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Germany

Murderer Takes Case to Human Rights Court

The convicted murderer of a prominent banker's son has lodged a complaint at the European Court of Human Rights over his treatment while in custody. A former top policeman threatened him with torture during questioning.

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Gäfgen said his human rights had been violated while in custody

Magnus Gäfgen, who kidnapped and murdered the young heir to a banking family in 2002, has taken legal action against Germany at the European Court of Human Rights in Strasbourg.

In his 220-page complaint, Gäfgen, 30, accused Germany of violating articles three and six of the European Convention on Human Rights.

Article three stipulates that no one should be subjected to torture, inhuman or degrading treatment. Article six states that everyone has the right to a fair trial.

Gäfgen was sentenced to life in prison in 2003 for kidnapping and killing 11-year-old Jakob von Metzler. During his questioning, Frankfurt's former deputy police chief Wolfgang Daschner had ordered officers to threaten Gäfgen with "intense pain" if he didn't reveal where Metzler was being held. Gäfgen then told the police where he had hidden the child, who was already dead at the time.

Gäfgen faces a long wait

A spokeswoman for the court in Strasbourg confirmed a report in the Berlin daily Der Tagesspiegel that Gäfgen had moved the European Court of Human Rights. However, Gäfgen will have to wait several months before he can expect an initial response from Strasbourg.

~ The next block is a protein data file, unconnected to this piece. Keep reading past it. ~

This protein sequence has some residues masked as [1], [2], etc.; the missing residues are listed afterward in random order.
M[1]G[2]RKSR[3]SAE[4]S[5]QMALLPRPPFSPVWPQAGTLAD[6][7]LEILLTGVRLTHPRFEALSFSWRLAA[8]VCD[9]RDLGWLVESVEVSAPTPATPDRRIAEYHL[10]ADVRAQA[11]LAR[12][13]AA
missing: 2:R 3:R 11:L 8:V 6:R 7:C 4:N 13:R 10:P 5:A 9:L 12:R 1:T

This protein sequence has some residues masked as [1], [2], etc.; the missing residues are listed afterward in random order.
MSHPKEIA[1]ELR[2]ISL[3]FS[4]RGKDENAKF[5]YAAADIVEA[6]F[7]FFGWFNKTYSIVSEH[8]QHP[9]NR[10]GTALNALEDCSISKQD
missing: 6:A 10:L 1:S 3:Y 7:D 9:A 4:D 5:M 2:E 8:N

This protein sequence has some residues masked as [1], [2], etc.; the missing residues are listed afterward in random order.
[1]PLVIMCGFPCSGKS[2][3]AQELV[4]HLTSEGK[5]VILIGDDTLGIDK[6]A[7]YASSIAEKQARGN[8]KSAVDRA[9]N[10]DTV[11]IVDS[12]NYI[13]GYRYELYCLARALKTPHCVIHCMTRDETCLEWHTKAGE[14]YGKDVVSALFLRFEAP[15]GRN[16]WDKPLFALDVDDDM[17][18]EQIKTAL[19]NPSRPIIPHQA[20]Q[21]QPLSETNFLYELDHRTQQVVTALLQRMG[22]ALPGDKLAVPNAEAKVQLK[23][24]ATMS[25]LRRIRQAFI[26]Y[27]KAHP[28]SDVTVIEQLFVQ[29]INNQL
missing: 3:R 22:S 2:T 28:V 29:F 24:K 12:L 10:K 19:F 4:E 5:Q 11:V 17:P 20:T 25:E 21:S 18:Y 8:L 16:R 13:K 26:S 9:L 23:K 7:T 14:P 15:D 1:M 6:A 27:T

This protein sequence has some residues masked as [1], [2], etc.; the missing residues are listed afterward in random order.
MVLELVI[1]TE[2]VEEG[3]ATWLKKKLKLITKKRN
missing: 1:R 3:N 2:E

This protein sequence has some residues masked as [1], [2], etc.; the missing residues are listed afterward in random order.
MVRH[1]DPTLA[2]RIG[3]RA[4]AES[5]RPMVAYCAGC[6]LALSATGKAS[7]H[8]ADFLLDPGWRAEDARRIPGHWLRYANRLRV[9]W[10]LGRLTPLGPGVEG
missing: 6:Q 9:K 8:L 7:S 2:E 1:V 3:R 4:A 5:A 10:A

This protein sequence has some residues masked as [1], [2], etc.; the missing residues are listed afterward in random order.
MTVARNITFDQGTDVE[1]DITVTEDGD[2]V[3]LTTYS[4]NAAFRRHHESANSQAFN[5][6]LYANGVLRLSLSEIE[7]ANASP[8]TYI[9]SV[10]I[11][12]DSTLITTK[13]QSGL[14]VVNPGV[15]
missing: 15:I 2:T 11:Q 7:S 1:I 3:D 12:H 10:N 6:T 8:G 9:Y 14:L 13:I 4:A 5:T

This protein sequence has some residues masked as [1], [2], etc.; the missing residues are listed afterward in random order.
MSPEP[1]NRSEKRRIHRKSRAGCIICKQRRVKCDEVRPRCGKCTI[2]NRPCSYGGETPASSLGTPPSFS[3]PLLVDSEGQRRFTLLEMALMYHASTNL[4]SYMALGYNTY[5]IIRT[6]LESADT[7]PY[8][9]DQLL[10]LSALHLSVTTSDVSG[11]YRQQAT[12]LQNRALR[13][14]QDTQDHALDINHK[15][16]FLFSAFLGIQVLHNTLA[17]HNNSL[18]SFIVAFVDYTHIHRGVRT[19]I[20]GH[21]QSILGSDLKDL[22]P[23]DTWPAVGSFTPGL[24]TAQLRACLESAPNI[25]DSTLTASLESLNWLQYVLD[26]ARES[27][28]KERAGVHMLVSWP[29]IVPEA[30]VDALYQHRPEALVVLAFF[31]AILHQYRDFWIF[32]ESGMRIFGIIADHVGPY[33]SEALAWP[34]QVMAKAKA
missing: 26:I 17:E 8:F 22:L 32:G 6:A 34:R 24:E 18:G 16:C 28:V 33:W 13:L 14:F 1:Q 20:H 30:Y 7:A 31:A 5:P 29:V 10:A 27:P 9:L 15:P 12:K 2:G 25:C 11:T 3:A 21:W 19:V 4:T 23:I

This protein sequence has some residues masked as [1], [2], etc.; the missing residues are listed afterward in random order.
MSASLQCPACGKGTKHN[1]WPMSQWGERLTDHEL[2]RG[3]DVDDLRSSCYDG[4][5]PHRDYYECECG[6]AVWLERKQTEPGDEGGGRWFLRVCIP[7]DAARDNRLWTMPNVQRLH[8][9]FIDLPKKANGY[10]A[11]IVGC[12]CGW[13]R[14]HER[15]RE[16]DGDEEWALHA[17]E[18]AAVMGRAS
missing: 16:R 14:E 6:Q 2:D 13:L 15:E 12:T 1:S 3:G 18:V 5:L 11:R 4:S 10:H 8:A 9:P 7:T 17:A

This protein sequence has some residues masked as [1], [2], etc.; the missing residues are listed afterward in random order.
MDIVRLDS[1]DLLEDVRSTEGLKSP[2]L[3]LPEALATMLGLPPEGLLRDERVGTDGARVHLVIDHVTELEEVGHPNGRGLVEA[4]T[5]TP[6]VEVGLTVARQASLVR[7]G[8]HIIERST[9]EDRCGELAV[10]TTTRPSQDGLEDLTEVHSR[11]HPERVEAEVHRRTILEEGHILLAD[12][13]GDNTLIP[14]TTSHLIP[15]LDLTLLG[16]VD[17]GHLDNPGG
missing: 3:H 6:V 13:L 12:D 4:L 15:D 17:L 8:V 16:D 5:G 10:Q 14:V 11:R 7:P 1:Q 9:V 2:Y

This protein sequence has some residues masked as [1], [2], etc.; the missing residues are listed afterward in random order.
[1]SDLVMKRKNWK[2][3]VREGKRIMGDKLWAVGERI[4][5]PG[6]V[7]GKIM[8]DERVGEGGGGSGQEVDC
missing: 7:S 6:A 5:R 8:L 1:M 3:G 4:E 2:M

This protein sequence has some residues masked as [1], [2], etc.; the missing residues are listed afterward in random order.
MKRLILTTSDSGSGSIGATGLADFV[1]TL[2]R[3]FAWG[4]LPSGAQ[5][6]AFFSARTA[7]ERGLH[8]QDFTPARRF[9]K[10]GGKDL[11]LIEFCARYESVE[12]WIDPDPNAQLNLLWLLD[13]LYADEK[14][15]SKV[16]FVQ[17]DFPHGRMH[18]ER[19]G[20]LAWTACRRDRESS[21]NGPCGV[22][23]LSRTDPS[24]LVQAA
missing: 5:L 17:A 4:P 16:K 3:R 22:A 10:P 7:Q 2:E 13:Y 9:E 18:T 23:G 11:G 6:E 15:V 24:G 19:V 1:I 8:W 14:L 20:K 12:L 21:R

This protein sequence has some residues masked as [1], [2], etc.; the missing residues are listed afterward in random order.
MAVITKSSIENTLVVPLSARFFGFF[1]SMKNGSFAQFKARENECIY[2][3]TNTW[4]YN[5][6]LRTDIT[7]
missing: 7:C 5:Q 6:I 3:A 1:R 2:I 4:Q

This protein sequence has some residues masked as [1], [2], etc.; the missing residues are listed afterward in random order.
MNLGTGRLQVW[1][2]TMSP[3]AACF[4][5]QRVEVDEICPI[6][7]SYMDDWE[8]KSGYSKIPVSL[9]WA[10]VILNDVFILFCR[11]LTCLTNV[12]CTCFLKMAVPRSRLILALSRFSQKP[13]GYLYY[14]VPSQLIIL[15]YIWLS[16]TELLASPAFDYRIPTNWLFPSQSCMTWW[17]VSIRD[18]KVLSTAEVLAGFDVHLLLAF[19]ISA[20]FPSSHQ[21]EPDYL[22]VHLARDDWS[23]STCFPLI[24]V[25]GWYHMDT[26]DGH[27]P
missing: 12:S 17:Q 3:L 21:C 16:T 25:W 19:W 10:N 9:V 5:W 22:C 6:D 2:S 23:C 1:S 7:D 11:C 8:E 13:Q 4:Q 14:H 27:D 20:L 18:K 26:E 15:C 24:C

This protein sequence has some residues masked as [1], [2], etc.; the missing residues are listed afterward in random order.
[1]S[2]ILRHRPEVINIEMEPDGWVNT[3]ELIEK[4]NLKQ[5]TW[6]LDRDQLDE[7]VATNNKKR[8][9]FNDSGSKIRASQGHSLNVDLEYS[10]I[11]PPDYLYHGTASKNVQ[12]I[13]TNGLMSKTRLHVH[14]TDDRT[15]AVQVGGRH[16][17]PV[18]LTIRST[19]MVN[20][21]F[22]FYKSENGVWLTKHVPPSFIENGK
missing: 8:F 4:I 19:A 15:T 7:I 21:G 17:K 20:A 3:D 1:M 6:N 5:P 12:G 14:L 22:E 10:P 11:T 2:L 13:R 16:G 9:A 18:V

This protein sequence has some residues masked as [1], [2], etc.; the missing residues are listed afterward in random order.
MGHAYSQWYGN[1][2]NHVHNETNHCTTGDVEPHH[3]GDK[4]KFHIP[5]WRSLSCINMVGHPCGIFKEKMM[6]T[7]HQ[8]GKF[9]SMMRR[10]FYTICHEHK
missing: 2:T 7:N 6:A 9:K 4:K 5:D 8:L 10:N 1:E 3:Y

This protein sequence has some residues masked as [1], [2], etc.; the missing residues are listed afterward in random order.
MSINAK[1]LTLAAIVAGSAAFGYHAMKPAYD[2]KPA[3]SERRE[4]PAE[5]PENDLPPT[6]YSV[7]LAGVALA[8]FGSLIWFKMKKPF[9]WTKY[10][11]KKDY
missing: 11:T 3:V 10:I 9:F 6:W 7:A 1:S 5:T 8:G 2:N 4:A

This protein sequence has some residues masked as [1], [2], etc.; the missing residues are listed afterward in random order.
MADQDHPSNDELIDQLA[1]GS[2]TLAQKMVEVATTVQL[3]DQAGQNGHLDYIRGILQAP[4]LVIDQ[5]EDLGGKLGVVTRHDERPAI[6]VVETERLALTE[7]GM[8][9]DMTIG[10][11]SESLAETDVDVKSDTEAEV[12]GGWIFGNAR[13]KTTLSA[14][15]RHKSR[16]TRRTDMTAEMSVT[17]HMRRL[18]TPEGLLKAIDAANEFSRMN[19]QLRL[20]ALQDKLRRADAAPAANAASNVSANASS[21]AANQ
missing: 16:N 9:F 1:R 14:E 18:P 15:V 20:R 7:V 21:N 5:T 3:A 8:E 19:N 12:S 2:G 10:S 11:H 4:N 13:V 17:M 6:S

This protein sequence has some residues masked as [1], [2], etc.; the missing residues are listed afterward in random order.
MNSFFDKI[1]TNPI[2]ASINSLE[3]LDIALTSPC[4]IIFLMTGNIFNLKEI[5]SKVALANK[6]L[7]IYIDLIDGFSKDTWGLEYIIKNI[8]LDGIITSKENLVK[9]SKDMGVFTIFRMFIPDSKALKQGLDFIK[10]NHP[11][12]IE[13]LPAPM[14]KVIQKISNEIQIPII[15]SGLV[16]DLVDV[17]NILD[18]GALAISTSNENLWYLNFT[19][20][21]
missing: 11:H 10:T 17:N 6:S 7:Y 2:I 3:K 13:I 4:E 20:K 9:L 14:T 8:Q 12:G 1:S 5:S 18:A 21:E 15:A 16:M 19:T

Europäischer Gerichtshof für Menschenrechte in Straßburg

The European Court of Human Rights could take months to decide whether to accept Gäfgen's case

"It can certainly take months before the court deals with the complaint and decides whether it's admissible," the spokeswoman said on Tuesday.

If the court accepts the case, legal proceedings can take on average up to four years at the court before a verdict is expected. Gäfgen's complaint was filed in mid-June.

Case could shape proceedings in the future

According to Gäfgen's attorney, Michael Heuchemer, the legal action was primarily aimed at setting a precedent against forcing a confession through torture.

"This would shape case law and the reality of criminal prosecution for decades to come," Der Tagesspiegel quoted Heuchemer. In the long-term, Gäfgen was not interested in compensation but rather in securing a ruling against Germany, which could lead to a retrial, he said.

According to Heuchemer, the case represented "the best-known and most easily proven violation of human rights and ban on torture in post-war German history."

Wolfgang Daschner

Wolfgang Daschner said he had hoped to find Jakob von Metzler alive

The disclosure that Daschner had threatened to manhandle Gäfgen sparked a public debate about police employing torture, which is illegal in Germany and can be punished with up to ten years in prison.

Last December, a Frankfurt court found Daschner guilty of incitement to coercion and misuse of his office. But, he was given a lenient sentence and has since been transferred to a different division of Hesse's police.

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